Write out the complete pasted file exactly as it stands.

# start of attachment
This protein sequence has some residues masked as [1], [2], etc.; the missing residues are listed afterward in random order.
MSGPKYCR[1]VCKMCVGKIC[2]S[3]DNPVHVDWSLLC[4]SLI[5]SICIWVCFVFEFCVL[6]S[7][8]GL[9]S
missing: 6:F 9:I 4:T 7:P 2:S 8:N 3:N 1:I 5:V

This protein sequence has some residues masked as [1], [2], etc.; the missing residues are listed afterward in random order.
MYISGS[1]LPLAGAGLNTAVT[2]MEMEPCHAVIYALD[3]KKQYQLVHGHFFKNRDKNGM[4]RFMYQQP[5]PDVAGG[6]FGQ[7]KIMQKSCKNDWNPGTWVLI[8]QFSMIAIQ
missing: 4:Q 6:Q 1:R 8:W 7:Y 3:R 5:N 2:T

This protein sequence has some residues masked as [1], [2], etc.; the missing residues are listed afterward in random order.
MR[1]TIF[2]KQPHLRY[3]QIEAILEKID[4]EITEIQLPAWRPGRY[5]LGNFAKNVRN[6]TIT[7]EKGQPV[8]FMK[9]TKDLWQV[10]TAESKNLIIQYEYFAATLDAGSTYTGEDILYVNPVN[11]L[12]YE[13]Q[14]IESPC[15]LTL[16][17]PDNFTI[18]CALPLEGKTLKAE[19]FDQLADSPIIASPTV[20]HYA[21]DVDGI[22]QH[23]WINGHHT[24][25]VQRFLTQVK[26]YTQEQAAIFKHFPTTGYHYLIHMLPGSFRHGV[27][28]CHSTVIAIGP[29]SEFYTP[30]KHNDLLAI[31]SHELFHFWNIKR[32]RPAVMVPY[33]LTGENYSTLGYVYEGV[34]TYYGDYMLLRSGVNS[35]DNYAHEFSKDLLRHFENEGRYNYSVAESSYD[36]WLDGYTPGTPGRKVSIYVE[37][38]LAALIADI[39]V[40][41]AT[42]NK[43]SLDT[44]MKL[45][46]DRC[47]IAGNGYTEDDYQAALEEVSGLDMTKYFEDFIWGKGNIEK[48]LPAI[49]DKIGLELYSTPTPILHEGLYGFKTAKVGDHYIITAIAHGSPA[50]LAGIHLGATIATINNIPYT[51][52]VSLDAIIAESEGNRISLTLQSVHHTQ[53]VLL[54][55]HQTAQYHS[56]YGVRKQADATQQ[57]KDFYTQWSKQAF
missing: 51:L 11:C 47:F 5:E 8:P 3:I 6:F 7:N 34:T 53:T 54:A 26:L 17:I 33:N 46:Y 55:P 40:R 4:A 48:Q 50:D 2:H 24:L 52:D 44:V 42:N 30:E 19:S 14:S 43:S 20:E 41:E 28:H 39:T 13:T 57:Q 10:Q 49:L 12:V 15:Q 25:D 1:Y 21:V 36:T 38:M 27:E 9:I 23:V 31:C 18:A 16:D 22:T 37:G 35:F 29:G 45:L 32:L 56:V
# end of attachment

This protein sequence has some residues masked as [1], [2], etc.; the missing residues are listed afterward in random order.
MSGPKYCR[1]VCKMCVGKIC[2]S[3]DNPVHVDWSLLC[4]SLI[5]SICIWVCFVFEFCVL[6]S[7][8]GL[9]S
missing: 6:F 9:I 4:T 7:P 2:S 8:N 3:N 1:I 5:V

This protein sequence has some residues masked as [1], [2], etc.; the missing residues are listed afterward in random order.
MYISGS[1]LPLAGAGLNTAVT[2]MEMEPCHAVIYALD[3]KKQYQLVHGHFFKNRDKNGM[4]RFMYQQP[5]PDVAGG[6]FGQ[7]KIMQKSCKNDWNPGTWVLI[8]QFSMIAIQ
missing: 4:Q 6:Q 1:R 8:W 7:Y 3:R 5:N 2:T

This protein sequence has some residues masked as [1], [2], etc.; the missing residues are listed afterward in random order.
MR[1]TIF[2]KQPHLRY[3]QIEAILEKID[4]EITEIQLPAWRPGRY[5]LGNFAKNVRN[6]TIT[7]EKGQPV[8]FMK[9]TKDLWQV[10]TAESKNLIIQYEYFAATLDAGSTYTGEDILYVNPVN[11]L[12]YE[13]Q[14]IESPC[15]LTL[16][17]PDNFTI[18]CALPLEGKTLKAE[19]FDQLADSPIIASPTV[20]HYA[21]DVDGI[22]QH[23]WINGHHT[24][25]VQRFLTQVK[26]YTQEQAAIFKHFPTTGYHYLIHMLPGSFRHGV[27][28]CHSTVIAIGP[29]SEFYTP[30]KHNDLLAI[31]SHELFHFWNIKR[32]RPAVMVPY[33]LTGENYSTLGYVYEGV[34]TYYGDYMLLRSGVNS[35]DNYAHEFSKDLLRHFENEGRYNYSVAESSYD[36]WLDGYTPGTPGRKVSIYVE[37][38]LAALIADI[39]V[40][41]AT[42]NK[43]SLDT[44]MKL[45][46]DRC[47]IAGNGYTEDDYQAALEEVSGLDMTKYFEDFIWGKGNIEK[48]LPAI[49]DKIGLELYSTPTPILHEGLYGFKTAKVGDHYIITAIAHGSPA[50]LAGIHLGATIATINNIPYT[51][52]VSLDAIIAESEGNRISLTLQSVHHTQ[53]VLL[54][55]HQTAQYHS[56]YGVRKQADATQQ[57]KDFYTQWSKQAF
missing: 51:L 11:C 47:F 5:E 8:P 3:I 6:F 7:N 34:T 53:T 54:A 26:L 17:I 33:N 46:Y 55:P 40:R 4:A 48:Q 50:D 2:H 24:L 52:D 44:V 42:N 30:E 19:S 14:S 43:S 20:E 41:E 28:H 39:T 13:T 57:Q 10:Q 49:L 12:V 15:Q 25:D 1:Y 21:V 36:T 38:M 27:E 9:I 23:V 31:C 18:A 16:D 22:T 37:G 35:F 29:G 45:L 32:L 56:V